Despite some consumers pointing to planning to eat out less often to save money during these inflationary times, 80% of consumers have ordered from or eaten at a restaurant in the past few weeks.
More than half, 54%, have ordered restaurant takeout and 49% have dined in. Restaurant engagement is far higher among households in their prime child-rearing years: Older Millennials and Gen X, shoppers ages 32 to 56. The early pandemic months saw lower consumer mobility and more time in the kitchen. As life’s hectic pace has resumed, the eternal battle between time/convenience, healthfulness and money has intensified in the past year. This has resulted in very complex consumption and shopping patterns. We see the same household take to scratch cooking one day and value-added or deli solutions the next.
We see ultra-premium and pure value items in the same basket. We see consumers switch seamlessly between quick frozen meal solutions or fresh meal kits and spending hours on cooking meat on the smoker. There is no one-size-fits-all way to handle inflationary pressures in 2022.
The July edition of the IRI monthly survey of primary shoppers underscores the market complexity.
- Awareness of grocery inflation is widespread and consumers list examples of price inflation across virtually every department in the store. Unchanged from last month, eight in 10 grocery shoppers made changes to what and where they purchased. The dominant changes are looking for sales specials (49%), skipping non-essentials (44%), finding coupons (31%) and buying more private or other low-cost brands (32%). Despite the high gas prices, 17% cherry pick specials across retailers and 15% now do some of their shopping at lower-cost retailers.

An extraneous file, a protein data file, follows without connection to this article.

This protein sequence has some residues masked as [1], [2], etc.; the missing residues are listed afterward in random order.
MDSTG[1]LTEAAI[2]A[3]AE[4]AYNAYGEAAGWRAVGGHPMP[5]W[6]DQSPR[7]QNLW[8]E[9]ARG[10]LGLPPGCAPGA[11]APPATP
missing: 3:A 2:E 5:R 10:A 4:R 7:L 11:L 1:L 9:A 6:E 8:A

- Sales specials, while popular, are only slowly gearing up and are still far below pre-pandemic levels. Consumers are taking notice: 54% say fewer of the items they want are on sale and 44% say items are not discounted as much as they used to be.
- The share of home-prepared meals dropped to its lowest point in years, at a consumer-estimated 78.2% of all meals. The average share of home-prepared meals is higher among low-income shoppers, at 78.9%, versus high-income shoppers, at 76.1%.
- Online shopping jumped up in July to 19% of trips. Those who have integrated online shopping into their lineup are enjoying the convenience but grocery e-commerce has also emerged as a money-saving measure to help control the total basket spend. Online shopping likely also got a bit of a bump due to the latest COVID-19 variant: 26% of Americans were extremely concerned about COVID-19 in July. While less than half of the initial level of concern, it still means changed shopping and consumption patterns for one-quarter of Americans.
These measures have resulted in prolonged unit and volume pressure across most categories, while dollar sales are boosted by inflation. To document the ever-changing nature of the marketplace, IRI, 210 Analytics and Marriner Marketing continue to team up to bring the latest trends and analysis relative to meat department sales, including fresh and processed items.
The price per unit across all foods and beverages in the IRI-measured multi-outlet stores, including supermarkets, club, mass, supercenter, drug and military, accelerated further to an increase of 13.3% in the five weeks ending July 31st, 2022 (“July”) versus year ago. This is up from +12.3% in June. July inflation was +15.3% in the center of the store (grocery) and +12.6% for perishables. Compared with July 2019, prices across all foods and beverages were up 25.2%.